Mossad's original motto: be-tahbūlōt ta`aseh lekhā milkhamāh (Hebrew: בתחבולות תעשה לך מלחמה, "For by wise counsel thou shalt make thy war: and in multitude of counsellors there is safety." - Proverbs XXIV, 6 or the more recognised translation "By way of deception thou shalt make war") was changed recently as part of the Mossad's public 'coming out' to another Proverbs passage: be-'éyn tahbūlōt yīpōl `ām; ū-teshū`āh be-rōv yo'éts (Hebrew: באין תחבולות יפול עם, ותשועה ברוב יועץ, "Where no counsel is, the people fall, but in the multitude of counselors there is safety." - Proverbs XI, 14)

Its many successes in serving Israel's security interests have earned Mossad a reputation for being extremely effective as an intelligence agency. Controversy exists over cases where it has employed the tactics of kidnapping and assassination. It has also been at the forefront of several publicly embarrassing failures.

In the past several decades it is widely known that the Indian Research and Analysis Wing ("RAW") and Israeli Mossad have cultivated a deep friendship and fruitful bond of collaboration against Islamist terrorism in the region.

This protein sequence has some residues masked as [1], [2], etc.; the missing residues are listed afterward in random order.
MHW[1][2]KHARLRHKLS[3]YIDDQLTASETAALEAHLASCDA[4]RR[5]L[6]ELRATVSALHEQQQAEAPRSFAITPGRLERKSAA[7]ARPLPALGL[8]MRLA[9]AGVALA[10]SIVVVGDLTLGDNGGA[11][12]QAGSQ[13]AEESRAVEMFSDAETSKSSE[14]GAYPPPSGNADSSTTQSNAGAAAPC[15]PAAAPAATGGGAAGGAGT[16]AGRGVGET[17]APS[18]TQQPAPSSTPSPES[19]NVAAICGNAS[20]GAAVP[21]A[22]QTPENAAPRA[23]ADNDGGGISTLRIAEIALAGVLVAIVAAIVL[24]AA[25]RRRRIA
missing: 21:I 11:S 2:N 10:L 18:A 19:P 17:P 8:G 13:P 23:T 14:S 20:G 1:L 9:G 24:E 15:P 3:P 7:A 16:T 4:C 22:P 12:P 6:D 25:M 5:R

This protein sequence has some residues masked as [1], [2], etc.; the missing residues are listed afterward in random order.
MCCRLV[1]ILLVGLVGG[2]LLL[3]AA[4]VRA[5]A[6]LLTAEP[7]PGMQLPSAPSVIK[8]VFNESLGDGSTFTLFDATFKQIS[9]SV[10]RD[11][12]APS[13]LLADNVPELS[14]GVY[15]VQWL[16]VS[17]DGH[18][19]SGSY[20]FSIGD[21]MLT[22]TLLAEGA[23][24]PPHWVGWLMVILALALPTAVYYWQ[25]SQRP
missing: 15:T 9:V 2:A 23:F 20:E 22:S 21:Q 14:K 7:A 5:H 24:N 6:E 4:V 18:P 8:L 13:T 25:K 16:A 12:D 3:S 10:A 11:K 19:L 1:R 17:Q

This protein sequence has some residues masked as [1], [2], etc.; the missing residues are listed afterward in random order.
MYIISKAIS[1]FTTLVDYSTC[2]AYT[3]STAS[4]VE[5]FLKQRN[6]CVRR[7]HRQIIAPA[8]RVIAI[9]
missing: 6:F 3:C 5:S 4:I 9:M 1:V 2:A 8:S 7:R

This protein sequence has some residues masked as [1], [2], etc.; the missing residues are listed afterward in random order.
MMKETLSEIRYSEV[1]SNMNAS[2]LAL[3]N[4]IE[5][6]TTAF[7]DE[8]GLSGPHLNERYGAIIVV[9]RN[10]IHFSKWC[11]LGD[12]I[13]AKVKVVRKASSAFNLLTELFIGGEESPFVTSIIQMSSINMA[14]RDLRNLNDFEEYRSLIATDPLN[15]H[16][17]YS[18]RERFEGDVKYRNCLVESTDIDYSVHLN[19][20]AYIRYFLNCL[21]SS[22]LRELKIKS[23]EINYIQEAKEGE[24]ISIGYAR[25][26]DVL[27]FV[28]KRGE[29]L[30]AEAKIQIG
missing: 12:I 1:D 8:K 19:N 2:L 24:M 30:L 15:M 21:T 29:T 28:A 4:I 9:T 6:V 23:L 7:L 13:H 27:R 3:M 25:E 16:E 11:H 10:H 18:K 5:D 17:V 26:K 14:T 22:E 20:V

Departments

Mossad is headquartered in Tel Aviv and has eight departments:

Collections Department is the largest, with responsibility for espionage operations.

Political Action and Liaison Department conducts political activities and liaison with friendly foreign intelligence services and with nations with which Israel does not have normal diplomatic relations.

Special Operations Division (Metsada) conducts assassination, sabotage, and paramilitary projects.

LAP (Lohamah Psichlogit) Department is responsible for psychological warfare, propaganda and deception operations.